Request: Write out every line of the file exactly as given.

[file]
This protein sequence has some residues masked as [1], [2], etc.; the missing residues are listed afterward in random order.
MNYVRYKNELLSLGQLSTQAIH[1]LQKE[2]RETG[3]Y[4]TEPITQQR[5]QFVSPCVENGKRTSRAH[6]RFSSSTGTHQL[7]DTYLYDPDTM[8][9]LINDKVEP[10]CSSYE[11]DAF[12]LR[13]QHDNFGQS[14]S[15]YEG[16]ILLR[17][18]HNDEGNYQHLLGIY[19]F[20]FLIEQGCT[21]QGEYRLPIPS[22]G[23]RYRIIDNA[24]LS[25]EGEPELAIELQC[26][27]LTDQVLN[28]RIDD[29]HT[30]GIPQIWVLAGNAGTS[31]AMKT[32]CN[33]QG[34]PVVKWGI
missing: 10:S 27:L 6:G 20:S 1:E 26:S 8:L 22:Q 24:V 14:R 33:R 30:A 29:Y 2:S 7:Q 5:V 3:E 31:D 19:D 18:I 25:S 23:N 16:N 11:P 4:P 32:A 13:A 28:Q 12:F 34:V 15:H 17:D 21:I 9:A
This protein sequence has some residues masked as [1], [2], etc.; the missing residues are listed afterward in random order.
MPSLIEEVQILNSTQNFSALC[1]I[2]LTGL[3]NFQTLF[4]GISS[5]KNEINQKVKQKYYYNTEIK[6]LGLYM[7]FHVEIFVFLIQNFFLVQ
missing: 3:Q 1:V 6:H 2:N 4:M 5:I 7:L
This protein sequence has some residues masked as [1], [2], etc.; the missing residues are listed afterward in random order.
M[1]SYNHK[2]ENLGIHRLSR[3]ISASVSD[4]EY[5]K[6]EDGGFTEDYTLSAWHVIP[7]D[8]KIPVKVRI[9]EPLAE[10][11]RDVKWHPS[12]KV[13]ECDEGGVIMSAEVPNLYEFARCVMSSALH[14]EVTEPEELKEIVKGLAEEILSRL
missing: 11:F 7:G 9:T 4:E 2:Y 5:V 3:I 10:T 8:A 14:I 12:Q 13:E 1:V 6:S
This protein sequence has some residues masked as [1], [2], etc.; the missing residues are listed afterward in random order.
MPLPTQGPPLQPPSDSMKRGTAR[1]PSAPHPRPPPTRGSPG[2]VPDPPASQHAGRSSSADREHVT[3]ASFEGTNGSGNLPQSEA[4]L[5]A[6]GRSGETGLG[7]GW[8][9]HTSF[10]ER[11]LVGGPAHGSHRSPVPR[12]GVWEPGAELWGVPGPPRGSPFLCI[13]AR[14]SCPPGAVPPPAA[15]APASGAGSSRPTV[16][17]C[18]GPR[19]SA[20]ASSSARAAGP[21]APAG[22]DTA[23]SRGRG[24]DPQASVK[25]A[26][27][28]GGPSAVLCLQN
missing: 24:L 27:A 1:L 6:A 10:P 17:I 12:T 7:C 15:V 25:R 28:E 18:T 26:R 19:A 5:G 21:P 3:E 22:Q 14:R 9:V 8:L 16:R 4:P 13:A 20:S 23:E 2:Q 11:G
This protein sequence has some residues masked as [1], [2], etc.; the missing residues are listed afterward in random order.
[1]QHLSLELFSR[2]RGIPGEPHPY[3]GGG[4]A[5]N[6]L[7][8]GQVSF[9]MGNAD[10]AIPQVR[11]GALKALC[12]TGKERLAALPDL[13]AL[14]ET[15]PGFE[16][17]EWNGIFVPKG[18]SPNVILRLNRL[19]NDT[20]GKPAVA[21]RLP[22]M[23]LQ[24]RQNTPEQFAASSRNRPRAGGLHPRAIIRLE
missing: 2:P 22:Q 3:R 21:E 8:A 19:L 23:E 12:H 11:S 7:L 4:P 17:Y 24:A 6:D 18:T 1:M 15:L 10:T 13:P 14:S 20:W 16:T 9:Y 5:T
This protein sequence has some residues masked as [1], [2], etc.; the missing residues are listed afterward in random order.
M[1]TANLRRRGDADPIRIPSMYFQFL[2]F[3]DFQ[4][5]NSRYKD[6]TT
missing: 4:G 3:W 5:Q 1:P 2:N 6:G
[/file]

This protein sequence has some residues masked as [1], [2], etc.; the missing residues are listed afterward in random order.
MNYVRYKNELLSLGQLSTQAIH[1]LQKE[2]RETG[3]Y[4]TEPITQQR[5]QFVSPCVENGKRTSRAH[6]RFSSSTGTHQL[7]DTYLYDPDTM[8][9]LINDKVEP[10]CSSYE[11]DAF[12]LR[13]QHDNFGQS[14]S[15]YEG[16]ILLR[17][18]HNDEGNYQHLLGIY[19]F[20]FLIEQGCT[21]QGEYRLPIPS[22]G[23]RYRIIDNA[24]LS[25]EGEPELAIELQC[26][27]LTDQVLN[28]RIDD[29]HT[30]GIPQIWVLAGNAGTS[31]AMKT[32]CN[33]QG[34]PVVKWGI
missing: 10:S 27:L 6:G 20:S 1:E 26:S 8:L 22:Q 24:V 14:R 33:R 30:A 29:Y 2:S 7:Q 5:V 3:E 31:D 19:D 18:I 25:S 23:N 16:N 11:P 4:P 32:A 13:A 28:Q 12:F 34:V 15:H 17:D 21:I 9:A
This protein sequence has some residues masked as [1], [2], etc.; the missing residues are listed afterward in random order.
MPSLIEEVQILNSTQNFSALC[1]I[2]LTGL[3]NFQTLF[4]GISS[5]KNEINQKVKQKYYYNTEIK[6]LGLYM[7]FHVEIFVFLIQNFFLVQ
missing: 3:Q 1:V 6:H 2:N 4:M 5:I 7:L
This protein sequence has some residues masked as [1], [2], etc.; the missing residues are listed afterward in random order.
M[1]SYNHK[2]ENLGIHRLSR[3]ISASVSD[4]EY[5]K[6]EDGGFTEDYTLSAWHVIP[7]D[8]KIPVKVRI[9]EPLAE[10][11]RDVKWHPS[12]KV[13]ECDEGGVIMSAEVPNLYEFARCVMSSALH[14]EVTEPEELKEIVKGLAEEILSRL
missing: 11:F 7:G 9:T 4:E 2:Y 5:V 3:I 10:T 8:A 14:I 12:Q 13:E 1:V 6:S
This protein sequence has some residues masked as [1], [2], etc.; the missing residues are listed afterward in random order.
MPLPTQGPPLQPPSDSMKRGTAR[1]PSAPHPRPPPTRGSPG[2]VPDPPASQHAGRSSSADREHVT[3]ASFEGTNGSGNLPQSEA[4]L[5]A[6]GRSGETGLG[7]GW[8][9]HTSF[10]ER[11]LVGGPAHGSHRSPVPR[12]GVWEPGAELWGVPGPPRGSPFLCI[13]AR[14]SCPPGAVPPPAA[15]APASGAGSSRPTV[16][17]C[18]GPR[19]SA[20]ASSSARAAGP[21]APAG[22]DTA[23]SRGRG[24]DPQASVK[25]A[26][27][28]GGPSAVLCLQN
missing: 24:L 27:A 1:L 6:A 10:P 17:I 12:T 7:C 15:V 25:R 28:E 18:T 26:R 19:A 5:G 21:P 3:E 22:Q 14:R 9:V 8:L 16:R 4:P 13:A 20:S 23:E 2:Q 11:G
This protein sequence has some residues masked as [1], [2], etc.; the missing residues are listed afterward in random order.
[1]QHLSLELFSR[2]RGIPGEPHPY[3]GGG[4]A[5]N[6]L[7][8]GQVSF[9]MGNAD[10]AIPQVR[11]GALKALC[12]TGKERLAALPDL[13]AL[14]ET[15]PGFE[16][17]EWNGIFVPKG[18]SPNVILRLNRL[19]NDT[20]GKPAVA[21]RLP[22]M[23]LQ[24]RQNTPEQFAASSRNRPRAGGLHPRAIIRLE
missing: 2:P 22:Q 3:R 21:E 8:A 19:L 23:E 12:H 11:S 7:L 4:P 17:Y 24:A 6:D 18:T 1:M 15:L 10:T 13:P 14:S 20:W 16:T 9:Y 5:T
This protein sequence has some residues masked as [1], [2], etc.; the missing residues are listed afterward in random order.
M[1]TANLRRRGDADPIRIPSMYFQFL[2]F[3]DFQ[4][5]NSRYKD[6]TT
missing: 4:G 3:W 5:Q 1:P 2:N 6:G